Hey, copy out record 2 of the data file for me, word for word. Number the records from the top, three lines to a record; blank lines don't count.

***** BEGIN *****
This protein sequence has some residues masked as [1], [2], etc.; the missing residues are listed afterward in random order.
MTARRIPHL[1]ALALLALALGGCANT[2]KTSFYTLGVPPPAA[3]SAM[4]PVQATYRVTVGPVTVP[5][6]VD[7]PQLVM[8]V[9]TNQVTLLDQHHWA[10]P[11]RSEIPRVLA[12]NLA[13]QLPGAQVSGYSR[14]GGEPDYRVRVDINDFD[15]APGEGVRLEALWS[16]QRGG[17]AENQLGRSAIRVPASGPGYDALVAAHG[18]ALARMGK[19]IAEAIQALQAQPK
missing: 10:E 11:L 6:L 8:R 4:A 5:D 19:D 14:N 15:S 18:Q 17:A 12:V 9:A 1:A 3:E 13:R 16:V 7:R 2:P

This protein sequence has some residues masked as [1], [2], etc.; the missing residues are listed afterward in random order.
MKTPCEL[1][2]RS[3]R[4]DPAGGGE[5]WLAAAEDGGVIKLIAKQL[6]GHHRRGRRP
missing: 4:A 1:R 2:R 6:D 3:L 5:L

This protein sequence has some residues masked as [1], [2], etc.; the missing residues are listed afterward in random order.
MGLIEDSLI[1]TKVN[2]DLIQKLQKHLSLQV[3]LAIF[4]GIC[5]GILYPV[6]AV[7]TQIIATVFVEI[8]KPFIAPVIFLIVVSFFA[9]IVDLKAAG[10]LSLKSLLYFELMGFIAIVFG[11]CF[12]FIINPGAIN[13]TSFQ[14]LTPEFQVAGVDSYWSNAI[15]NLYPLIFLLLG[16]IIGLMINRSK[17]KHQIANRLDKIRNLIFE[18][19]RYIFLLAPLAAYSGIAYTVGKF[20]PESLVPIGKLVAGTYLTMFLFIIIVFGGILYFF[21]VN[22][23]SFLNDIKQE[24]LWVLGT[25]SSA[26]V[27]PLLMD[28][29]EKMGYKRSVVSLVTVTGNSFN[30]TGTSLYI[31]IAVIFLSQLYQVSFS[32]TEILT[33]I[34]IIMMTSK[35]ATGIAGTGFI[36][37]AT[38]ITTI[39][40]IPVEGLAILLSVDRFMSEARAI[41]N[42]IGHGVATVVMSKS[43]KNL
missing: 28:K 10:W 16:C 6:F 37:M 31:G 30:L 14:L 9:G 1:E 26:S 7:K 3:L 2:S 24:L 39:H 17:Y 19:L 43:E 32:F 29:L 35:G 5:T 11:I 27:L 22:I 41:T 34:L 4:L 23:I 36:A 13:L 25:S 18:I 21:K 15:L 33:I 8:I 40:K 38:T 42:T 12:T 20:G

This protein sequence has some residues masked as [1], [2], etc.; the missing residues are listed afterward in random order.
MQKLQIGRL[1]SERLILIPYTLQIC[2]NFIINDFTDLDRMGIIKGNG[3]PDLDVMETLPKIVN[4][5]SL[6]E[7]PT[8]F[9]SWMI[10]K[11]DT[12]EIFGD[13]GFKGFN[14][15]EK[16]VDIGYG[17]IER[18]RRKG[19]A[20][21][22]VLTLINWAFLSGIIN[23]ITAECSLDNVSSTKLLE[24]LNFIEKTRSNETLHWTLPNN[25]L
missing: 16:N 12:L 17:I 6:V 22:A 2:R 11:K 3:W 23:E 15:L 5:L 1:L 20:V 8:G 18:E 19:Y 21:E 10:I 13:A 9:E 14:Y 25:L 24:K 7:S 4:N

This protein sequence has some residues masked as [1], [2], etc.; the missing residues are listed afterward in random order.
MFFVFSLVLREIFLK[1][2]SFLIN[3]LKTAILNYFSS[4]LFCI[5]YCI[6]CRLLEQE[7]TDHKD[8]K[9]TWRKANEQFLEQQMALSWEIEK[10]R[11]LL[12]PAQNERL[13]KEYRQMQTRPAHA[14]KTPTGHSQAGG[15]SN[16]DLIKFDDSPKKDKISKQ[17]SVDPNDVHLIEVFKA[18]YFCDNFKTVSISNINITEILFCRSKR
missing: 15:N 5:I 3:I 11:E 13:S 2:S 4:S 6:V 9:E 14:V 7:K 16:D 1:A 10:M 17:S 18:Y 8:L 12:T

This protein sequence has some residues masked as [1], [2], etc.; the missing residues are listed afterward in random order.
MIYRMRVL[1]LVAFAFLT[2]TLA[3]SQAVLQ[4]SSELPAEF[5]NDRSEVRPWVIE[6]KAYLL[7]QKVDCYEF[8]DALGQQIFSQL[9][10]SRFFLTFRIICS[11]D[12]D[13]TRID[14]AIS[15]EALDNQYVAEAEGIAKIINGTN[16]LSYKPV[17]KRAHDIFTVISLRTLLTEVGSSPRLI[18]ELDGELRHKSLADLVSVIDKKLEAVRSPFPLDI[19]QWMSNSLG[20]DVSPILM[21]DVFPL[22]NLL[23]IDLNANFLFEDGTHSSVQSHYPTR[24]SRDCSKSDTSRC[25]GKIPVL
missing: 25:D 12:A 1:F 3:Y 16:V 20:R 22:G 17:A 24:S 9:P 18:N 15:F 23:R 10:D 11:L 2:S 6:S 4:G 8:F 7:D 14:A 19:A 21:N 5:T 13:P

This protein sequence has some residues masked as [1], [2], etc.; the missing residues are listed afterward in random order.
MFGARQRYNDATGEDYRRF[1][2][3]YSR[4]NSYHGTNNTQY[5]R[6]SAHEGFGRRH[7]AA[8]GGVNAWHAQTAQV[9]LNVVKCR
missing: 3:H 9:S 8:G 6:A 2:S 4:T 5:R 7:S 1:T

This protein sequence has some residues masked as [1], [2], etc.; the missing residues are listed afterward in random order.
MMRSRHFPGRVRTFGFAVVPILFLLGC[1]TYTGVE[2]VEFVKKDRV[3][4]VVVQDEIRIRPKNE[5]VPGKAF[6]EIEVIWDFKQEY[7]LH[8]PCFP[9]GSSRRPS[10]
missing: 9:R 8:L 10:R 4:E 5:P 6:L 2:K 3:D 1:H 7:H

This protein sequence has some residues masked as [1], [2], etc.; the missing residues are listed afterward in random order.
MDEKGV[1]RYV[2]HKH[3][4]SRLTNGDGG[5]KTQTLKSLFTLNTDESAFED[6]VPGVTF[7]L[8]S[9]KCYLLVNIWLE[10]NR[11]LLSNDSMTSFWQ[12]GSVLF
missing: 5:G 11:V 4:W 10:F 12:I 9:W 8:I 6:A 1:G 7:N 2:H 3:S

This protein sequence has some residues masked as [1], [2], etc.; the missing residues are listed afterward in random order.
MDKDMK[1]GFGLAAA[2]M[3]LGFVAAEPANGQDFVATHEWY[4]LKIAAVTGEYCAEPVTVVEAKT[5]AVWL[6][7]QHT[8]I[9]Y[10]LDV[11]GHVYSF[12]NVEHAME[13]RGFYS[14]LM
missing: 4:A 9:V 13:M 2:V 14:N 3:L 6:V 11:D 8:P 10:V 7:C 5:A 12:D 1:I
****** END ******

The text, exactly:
This protein sequence has some residues masked as [1], [2], etc.; the missing residues are listed afterward in random order.
MKTPCEL[1][2]RS[3]R[4]DPAGGGE[5]WLAAAEDGGVIKLIAKQL[6]GHHRRGRRP
missing: 4:A 1:R 2:R 6:D 3:L 5:L